Cartilage is a type of elastic connective tissue which acts as rubber-like padding to cover and protect the ends of bones at joints. It is a dense matrix of elastic and collagen fibers which are embedded in rubber like ground substance. The matrix is made by the cells called chondroblasts which then mature are called chondrocytes. They either occur singly or in groups in lacunae (small spaces) in the matrix. Most of the cartilage tissue is surrounded by a membrane of dense and irregular connective tissue named perichondrium.

It is a structural component of the nose, ear, rib cage, intervertebral discs, and bronchial tubes. It is less hard than bones but stiffer and less flexible than muscle tissues. Cartilage serves the purpose of keeping tubes open, due to its rigidity, examples include c-shaped rings of the trachea, the pinna of the ear and the ala of the nostrils.

Cartilage is made up of specialized cells called chondrocytes. The chondrocytes produce a large amount of collagenous extracellular matrix which is rich in elastin fibers and proteoglycans. Cartilage does not possess any blood vessels and nerves, so the nutrition is supplied to tissue through diffusion. On the basis of the amount of collagen, and the type of protein fiber embedded in the matrix of cartilage, it is classified into three types.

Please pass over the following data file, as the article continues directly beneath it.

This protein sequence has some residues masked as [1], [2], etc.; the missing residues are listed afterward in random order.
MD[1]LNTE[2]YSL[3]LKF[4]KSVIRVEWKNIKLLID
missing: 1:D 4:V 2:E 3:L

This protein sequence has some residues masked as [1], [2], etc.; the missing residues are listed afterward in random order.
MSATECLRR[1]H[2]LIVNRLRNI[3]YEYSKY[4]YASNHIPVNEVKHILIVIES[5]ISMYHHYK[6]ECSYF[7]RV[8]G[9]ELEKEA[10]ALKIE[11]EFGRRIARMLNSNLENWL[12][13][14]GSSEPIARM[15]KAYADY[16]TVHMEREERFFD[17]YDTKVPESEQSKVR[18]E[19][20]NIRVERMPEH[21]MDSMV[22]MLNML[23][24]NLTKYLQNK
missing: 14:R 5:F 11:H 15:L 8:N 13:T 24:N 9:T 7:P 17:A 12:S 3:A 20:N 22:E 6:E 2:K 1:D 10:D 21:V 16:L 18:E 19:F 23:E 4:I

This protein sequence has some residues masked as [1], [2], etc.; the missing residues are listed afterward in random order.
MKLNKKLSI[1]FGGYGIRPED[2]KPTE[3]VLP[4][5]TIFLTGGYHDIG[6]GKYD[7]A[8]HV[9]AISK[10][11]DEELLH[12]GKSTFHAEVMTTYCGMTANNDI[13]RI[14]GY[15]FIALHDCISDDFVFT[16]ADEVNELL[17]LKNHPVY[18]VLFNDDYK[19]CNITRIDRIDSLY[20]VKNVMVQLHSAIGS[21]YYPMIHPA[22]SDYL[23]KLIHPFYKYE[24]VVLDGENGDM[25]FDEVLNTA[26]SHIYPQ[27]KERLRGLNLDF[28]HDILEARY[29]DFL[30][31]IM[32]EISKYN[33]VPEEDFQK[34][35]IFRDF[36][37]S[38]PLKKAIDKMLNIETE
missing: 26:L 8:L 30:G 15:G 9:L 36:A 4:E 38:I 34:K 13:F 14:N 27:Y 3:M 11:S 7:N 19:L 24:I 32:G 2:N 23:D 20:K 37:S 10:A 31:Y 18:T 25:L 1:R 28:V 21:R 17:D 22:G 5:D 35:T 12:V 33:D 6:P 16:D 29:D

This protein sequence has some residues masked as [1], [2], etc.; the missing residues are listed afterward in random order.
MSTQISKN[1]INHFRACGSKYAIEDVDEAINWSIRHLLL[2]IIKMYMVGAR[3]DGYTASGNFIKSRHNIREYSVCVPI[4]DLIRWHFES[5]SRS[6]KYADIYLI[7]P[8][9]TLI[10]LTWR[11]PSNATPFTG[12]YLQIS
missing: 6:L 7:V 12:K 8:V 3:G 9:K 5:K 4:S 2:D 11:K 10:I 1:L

Hyaline Cartilage

It is the most abundant of the three types. It is mainly found in bronchi, bronchial tubes, nose, larynx, trachea and costal cartilages. It is also found as a covering in those areas where any injury or wear may cause osteoarthritis, for example, at the ends of long bones and anterior ends of the ribs. Protein fibers in hyaline cartilage are large and mostly collagen. Hyaline cartilage tissues provide smooth surfaces so that tissues can easily slide on each other. They also provide flexibility and support.

Elastic Cartilage

Elastic cartilage is yellowish in color and the chondrocytes are located in a network of elastin fibers within the matrix. It lacks perichondrium. This tissue provides support to the surrounding structures and helps maintain the shape of the area, for example, the pinna of the ear. Examples of elastic cartilage include eustachian tubes, auricle/pinna of the ear and epiglottis.


It is a very tough form of cartilage where chondrocytes are scattered among dense bundles of collagen fibers in the matrix. It also lacks perichondrium. Fibrocartilage is the strongest of the three types of cartilage as it provides rigidity and support to the attached structures. Examples of fibrocartilage include callus (a tissue formed at the site a healing fracture), intervertebral discs, pubic symphysis (the point at which hip bones join at the front of the body), and menisci (the pads of cartilage at knee joints).

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